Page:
Check em out!
Over at Amazon.co.uk, essexgirl says GOB Is ‘A bloody cracker… If you don’t have a sense of humour or are easily offended, don’t bother. If you want a cracking yarn, highly recommend.’
And at Lizzie Hayes’ Promoting Crime Fiction blog, Joanna Kennedy says ‘the comedic twists and witty use of language kept me engaged.’
Delaney tells this smart tale of revenge by moving backwards and forwards in time and from different characters points of view.
More than the sum of each brilliant part,The Pact is a brutal, funny and cleverly weaved together slice of hard-boiled crime. A time bomb of tension.
The theme song for the Alibi weekend …
More about the festival soooon …
“Noir is closer to Laurel and Hardy than it is to Agatha Christie”
At the recent Alibi noir festival in Slovenia. Here’s me on RTV 4′s arts programme, Glasnik, talking about noir to journalist Petra Skok. With Renato Bratkovič, Neven Skgratic, Eddie Vega, Andrej Predin and the impression of Richard Godwin.
More about the festival soooon …
PDB: What’s going on now?
KL: Working on the next Orko Deb mystery. It’s also based in Kolkata and a lot of authentic old Kolkata is there. Of course there are murders and other crimes too. I am about one third through.
PDB: How did you research The Kolkata Conundrum?
KL: ‘The Kolkata Conundrum’ needed a lot of hard thinking to create the plot. The research was mostly checking up facts on the internet.
PDB: Of which of your publications are you most proud?
KL: This is my first published novel. In fact my first published work of fiction. And I am very proud of it.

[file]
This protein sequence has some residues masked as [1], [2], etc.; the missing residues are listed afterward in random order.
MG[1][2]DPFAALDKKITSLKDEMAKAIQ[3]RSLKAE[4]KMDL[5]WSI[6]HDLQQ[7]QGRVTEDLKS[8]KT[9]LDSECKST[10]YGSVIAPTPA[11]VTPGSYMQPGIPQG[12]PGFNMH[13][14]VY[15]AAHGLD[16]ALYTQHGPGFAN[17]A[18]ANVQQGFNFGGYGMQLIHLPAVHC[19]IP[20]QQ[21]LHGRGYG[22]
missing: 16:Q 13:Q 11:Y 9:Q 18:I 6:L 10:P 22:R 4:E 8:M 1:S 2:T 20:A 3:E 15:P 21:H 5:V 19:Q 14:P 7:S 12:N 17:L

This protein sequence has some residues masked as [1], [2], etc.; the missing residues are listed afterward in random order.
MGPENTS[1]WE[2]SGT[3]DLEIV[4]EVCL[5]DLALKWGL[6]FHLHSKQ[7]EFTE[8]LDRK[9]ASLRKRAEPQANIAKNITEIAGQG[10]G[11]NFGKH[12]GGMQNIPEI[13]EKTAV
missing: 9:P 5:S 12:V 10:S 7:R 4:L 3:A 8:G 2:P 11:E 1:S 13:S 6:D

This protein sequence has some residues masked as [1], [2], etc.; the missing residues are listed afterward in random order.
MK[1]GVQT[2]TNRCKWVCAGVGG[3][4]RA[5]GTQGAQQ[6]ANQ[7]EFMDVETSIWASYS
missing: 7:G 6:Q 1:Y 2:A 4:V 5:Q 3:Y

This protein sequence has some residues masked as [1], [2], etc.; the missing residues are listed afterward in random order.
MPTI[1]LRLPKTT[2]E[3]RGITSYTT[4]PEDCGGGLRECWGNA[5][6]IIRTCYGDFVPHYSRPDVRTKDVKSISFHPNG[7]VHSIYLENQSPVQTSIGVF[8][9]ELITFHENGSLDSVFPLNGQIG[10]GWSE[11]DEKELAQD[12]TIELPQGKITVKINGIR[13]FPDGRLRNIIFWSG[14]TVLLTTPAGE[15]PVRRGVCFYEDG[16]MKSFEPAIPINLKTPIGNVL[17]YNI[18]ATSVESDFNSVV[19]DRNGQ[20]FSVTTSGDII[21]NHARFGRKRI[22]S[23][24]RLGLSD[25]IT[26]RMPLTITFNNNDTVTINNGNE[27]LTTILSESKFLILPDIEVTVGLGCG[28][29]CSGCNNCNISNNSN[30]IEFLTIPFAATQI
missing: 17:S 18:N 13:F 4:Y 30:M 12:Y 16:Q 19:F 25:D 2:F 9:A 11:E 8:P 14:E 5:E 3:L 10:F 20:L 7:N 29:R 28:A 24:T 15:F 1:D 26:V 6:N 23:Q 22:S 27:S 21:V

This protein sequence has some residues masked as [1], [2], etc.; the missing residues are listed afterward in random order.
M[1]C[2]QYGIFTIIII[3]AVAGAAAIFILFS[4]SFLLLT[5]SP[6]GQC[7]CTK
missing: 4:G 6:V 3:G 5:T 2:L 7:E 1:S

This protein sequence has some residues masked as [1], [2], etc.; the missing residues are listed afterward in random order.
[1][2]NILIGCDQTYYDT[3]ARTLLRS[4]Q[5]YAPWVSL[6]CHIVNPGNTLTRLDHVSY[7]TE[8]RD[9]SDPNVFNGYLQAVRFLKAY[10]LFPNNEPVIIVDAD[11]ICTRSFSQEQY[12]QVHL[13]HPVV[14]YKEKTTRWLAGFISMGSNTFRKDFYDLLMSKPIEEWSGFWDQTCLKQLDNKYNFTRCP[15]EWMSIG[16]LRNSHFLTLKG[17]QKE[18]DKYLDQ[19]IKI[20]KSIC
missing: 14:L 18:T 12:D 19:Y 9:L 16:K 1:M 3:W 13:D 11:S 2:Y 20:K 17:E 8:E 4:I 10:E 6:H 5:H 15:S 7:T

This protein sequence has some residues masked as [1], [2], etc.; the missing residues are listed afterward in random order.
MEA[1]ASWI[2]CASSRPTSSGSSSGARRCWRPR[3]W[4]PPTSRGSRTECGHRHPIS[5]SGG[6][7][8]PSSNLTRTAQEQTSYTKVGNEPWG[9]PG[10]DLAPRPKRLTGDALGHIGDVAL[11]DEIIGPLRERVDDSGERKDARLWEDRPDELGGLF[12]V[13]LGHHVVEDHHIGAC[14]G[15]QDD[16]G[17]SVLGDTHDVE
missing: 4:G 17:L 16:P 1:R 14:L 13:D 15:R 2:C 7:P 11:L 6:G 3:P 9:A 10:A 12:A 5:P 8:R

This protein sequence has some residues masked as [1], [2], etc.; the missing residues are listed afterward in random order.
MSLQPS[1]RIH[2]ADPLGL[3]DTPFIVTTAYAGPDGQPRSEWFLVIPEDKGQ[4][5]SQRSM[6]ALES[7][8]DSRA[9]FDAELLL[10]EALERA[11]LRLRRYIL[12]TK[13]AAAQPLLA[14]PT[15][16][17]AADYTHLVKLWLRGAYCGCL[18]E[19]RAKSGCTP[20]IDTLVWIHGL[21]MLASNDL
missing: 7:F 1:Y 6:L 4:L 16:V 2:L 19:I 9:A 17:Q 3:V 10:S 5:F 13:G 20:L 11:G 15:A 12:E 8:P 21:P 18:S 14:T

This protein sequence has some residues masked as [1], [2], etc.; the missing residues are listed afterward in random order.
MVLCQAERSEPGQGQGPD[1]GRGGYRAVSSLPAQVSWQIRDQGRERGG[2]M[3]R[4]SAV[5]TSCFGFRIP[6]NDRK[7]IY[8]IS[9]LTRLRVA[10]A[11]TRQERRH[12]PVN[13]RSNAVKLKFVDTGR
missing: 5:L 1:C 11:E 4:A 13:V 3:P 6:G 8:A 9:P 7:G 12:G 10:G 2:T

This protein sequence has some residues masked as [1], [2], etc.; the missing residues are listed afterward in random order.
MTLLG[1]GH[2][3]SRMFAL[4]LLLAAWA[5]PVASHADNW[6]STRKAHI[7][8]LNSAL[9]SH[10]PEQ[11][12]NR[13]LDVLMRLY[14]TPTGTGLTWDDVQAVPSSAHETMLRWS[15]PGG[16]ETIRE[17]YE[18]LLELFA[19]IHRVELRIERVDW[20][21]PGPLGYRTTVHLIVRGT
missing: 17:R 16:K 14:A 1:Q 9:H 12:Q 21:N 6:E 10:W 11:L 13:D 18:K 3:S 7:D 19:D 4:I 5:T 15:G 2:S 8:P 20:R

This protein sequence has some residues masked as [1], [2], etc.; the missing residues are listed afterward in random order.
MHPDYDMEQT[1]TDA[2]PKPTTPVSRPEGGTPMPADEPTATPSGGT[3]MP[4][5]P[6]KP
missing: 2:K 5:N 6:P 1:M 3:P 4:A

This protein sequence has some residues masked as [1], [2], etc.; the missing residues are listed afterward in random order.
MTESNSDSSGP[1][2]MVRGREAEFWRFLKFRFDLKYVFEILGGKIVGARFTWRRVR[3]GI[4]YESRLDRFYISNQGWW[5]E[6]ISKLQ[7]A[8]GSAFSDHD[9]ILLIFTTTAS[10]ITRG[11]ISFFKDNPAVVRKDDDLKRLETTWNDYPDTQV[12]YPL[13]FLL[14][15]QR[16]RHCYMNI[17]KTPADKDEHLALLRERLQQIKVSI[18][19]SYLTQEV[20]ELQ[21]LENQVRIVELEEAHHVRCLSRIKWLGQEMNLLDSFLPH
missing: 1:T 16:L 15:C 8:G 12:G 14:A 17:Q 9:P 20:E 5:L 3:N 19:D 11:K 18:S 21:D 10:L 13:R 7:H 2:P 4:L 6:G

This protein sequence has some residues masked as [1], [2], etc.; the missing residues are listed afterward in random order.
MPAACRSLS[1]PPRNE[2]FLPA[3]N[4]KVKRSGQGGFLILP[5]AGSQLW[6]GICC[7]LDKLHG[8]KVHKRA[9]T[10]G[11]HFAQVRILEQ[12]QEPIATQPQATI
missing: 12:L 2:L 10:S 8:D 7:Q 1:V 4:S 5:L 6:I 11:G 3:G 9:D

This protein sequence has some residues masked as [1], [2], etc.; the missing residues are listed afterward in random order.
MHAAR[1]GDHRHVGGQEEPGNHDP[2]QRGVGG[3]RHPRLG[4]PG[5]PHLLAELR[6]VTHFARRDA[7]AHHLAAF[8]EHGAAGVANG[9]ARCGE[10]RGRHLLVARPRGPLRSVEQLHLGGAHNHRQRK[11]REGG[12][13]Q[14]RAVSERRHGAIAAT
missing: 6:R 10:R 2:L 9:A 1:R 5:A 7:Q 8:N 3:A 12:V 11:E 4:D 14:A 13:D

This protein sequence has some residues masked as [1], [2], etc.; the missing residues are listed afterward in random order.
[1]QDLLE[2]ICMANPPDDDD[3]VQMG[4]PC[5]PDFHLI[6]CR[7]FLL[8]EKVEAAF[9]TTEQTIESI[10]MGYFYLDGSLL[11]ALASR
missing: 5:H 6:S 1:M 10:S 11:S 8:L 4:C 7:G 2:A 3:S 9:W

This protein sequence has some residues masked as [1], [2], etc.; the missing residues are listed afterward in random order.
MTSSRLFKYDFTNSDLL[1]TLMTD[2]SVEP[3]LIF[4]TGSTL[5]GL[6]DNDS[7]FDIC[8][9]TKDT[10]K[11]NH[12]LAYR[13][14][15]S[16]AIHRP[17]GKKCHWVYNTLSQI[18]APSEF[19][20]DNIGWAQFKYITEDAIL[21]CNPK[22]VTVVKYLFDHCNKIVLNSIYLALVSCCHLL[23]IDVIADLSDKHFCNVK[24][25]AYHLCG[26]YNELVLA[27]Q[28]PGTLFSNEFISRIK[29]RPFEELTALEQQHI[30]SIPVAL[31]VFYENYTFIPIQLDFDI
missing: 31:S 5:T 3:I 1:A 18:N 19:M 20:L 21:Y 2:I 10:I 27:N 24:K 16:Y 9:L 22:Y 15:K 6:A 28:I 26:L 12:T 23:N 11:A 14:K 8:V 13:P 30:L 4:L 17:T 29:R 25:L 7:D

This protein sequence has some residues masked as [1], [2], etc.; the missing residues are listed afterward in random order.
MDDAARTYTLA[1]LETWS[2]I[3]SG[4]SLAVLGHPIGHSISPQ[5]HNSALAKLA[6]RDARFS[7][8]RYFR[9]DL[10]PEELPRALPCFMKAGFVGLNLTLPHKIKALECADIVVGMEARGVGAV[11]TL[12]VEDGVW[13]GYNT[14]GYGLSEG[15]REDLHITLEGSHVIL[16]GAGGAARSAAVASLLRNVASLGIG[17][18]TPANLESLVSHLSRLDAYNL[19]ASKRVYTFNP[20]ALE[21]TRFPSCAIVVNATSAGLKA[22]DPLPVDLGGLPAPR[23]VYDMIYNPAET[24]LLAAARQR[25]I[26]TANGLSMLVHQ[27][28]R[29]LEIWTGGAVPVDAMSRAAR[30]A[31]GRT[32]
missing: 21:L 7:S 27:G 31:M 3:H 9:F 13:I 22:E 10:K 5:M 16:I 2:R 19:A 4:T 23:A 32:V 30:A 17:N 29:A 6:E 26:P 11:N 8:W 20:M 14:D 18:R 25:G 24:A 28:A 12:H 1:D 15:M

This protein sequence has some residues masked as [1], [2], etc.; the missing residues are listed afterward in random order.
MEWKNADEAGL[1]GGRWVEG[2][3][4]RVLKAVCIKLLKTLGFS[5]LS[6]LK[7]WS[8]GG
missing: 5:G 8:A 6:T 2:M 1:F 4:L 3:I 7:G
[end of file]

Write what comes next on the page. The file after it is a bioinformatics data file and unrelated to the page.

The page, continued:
PDB: What’s your favourite film/ book/ song/ television programme?
KL: Favourite film: Satyajit Ray’s second ‘Feluda’ thriller, ‘Joy Baba Felunath’ (re-titled ‘The Elephant God’).
Favourite book:Mark Twain’s ‘Huckleberry Finn’
Favourite song : Many really; it’s easier to mention the artistes like Bob Dylan, Joan Baez, Beatles, a lot of Bengali songs of the sixties and seventies.
Favourite Television programme: Seinfeld
PDB: Is location important to your writing?
KL: Although some of the locales in ‘The Kolkata Conundrum‘ are given fictitious names, they are actually places I know or maybe a mix of places I know. The setting is the city of Kolkata, its suburbs and a bit of rural Bengal. I have always believed crime fiction is an important vehicle of social commentary and thus the locale is often a ‘character’ by itself and therefore extremely important. For the next novel I am actually revisiting familiar places to create the flavour of the location.
PDB: How often do you check your Amazon rankings?
KL: Ha ha! Let’s give it a little more time.
PDB: What’s next?
KL: The next Orko Deb mystery, as I mentioned. And maybe followed by a set of Orko Deb short stories.
Bio: Kalyan Lahiri is from Kolkata. Having served his time in the banking world he has metamorphosed into a crime thriller writer. He likes to play tennis and bridge. And he is well on his way to becoming a senior citizen. He is now working on the next Orko Deb mystery.
From its brilliant opening Adam Howe‘s short n sharp novella Gator Bait grabs you by the throat and drags you through the down and dirty world of 1930s Louisiana. A sleazy piano makes one mistake after another in this atmospheric, brutal and darkly comic noir tale. I loved it.
In Love You To A Pulp, CS DeWildt cleverly balances old school pulp fiction – pushed to the max – with a lyrical country noir/ coming-of-age story. Both story strands are smartly tied together in the book’s breathlessly violent conclusion.
Christopher Grant‘s late great A Twist Of Noir was one of the first places to publish my yarns, and was the home to writing from all sorts of top crime crime writers. Including Eric Beetner who went all capricious when he came up with this:
‘Keith and Jake were two of the sorriest excuses for criminals you ever saw. Individually they couldn’t find their own asses with a flashlight and a map but together there was something about the yin and yang of the two opposites that held them together and made them a team.’
Read the rest HERE.